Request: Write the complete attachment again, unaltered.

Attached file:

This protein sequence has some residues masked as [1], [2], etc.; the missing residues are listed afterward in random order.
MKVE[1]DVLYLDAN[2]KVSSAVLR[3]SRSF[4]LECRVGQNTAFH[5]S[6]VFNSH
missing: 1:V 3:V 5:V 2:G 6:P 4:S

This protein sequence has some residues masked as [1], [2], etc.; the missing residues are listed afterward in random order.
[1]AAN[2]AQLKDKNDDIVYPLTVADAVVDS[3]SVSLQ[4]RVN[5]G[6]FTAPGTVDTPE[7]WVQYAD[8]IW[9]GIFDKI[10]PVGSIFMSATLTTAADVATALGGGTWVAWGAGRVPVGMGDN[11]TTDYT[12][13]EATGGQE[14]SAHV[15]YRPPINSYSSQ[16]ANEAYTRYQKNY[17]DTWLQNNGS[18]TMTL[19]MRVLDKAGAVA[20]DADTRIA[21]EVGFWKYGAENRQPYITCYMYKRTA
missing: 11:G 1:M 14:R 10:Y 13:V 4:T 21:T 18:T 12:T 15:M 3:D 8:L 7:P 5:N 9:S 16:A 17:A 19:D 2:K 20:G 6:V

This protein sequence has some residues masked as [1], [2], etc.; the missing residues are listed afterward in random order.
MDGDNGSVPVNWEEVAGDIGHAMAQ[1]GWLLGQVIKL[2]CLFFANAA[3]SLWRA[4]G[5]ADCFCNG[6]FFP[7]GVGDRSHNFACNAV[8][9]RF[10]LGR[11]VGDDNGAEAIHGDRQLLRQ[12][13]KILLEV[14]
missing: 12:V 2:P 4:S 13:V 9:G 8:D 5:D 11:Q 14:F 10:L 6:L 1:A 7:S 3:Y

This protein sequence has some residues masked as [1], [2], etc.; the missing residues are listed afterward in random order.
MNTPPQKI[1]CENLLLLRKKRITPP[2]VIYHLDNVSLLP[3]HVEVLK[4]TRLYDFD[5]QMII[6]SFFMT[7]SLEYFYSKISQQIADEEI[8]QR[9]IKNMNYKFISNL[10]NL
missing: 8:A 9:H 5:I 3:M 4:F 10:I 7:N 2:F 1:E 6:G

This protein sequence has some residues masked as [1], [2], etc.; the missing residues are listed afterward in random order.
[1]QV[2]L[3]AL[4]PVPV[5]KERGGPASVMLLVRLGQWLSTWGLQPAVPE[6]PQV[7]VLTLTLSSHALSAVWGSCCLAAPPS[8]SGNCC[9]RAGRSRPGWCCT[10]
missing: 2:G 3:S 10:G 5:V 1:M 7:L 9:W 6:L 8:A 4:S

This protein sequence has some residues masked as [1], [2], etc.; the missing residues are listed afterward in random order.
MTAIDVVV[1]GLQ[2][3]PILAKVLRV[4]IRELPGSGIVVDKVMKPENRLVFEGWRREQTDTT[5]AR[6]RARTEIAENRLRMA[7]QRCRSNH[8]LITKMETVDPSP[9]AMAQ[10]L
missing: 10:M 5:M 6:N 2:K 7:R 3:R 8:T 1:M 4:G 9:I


This protein sequence has some residues masked as [1], [2], etc.; the missing residues are listed afterward in random order.
MKVE[1]DVLYLDAN[2]KVSSAVLR[3]SRSF[4]LECRVGQNTAFH[5]S[6]VFNSH
missing: 1:V 3:V 5:V 2:G 6:P 4:S

This protein sequence has some residues masked as [1], [2], etc.; the missing residues are listed afterward in random order.
[1]AAN[2]AQLKDKNDDIVYPLTVADAVVDS[3]SVSLQ[4]RVN[5]G[6]FTAPGTVDTPE[7]WVQYAD[8]IW[9]GIFDKI[10]PVGSIFMSATLTTAADVATALGGGTWVAWGAGRVPVGMGDN[11]TTDYT[12][13]EATGGQE[14]SAHV[15]YRPPINSYSSQ[16]ANEAYTRYQKNY[17]DTWLQNNGS[18]TMTL[19]MRVLDKAGAVA[20]DADTRIA[21]EVGFWKYGAENRQPYITCYMYKRTA
missing: 11:G 1:M 14:R 10:Y 13:V 4:T 21:T 18:T 12:T 15:M 3:D 8:L 7:P 5:N 9:S 16:A 17:A 19:D 2:K 20:G 6:V

This protein sequence has some residues masked as [1], [2], etc.; the missing residues are listed afterward in random order.
MDGDNGSVPVNWEEVAGDIGHAMAQ[1]GWLLGQVIKL[2]CLFFANAA[3]SLWRA[4]G[5]ADCFCNG[6]FFP[7]GVGDRSHNFACNAV[8][9]RF[10]LGR[11]VGDDNGAEAIHGDRQLLRQ[12][13]KILLEV[14]
missing: 12:V 2:P 4:S 13:V 9:G 8:D 5:D 11:Q 14:F 10:L 6:L 1:A 7:S 3:Y

This protein sequence has some residues masked as [1], [2], etc.; the missing residues are listed afterward in random order.
MNTPPQKI[1]CENLLLLRKKRITPP[2]VIYHLDNVSLLP[3]HVEVLK[4]TRLYDFD[5]QMII[6]SFFMT[7]SLEYFYSKISQQIADEEI[8]QR[9]IKNMNYKFISNL[10]NL
missing: 8:A 9:H 5:I 3:M 4:F 10:I 7:N 2:F 1:E 6:G

This protein sequence has some residues masked as [1], [2], etc.; the missing residues are listed afterward in random order.
[1]QV[2]L[3]AL[4]PVPV[5]KERGGPASVMLLVRLGQWLSTWGLQPAVPE[6]PQV[7]VLTLTLSSHALSAVWGSCCLAAPPS[8]SGNCC[9]RAGRSRPGWCCT[10]
missing: 2:G 3:S 10:G 5:V 1:M 7:L 9:W 6:L 8:A 4:S

This protein sequence has some residues masked as [1], [2], etc.; the missing residues are listed afterward in random order.
MTAIDVVV[1]GLQ[2][3]PILAKVLRV[4]IRELPGSGIVVDKVMKPENRLVFEGWRREQTDTT[5]AR[6]RARTEIAENRLRMA[7]QRCRSNH[8]LITKMETVDPSP[9]AMAQ[10]L
missing: 10:M 5:M 6:N 2:K 7:R 3:R 8:T 1:M 4:G 9:I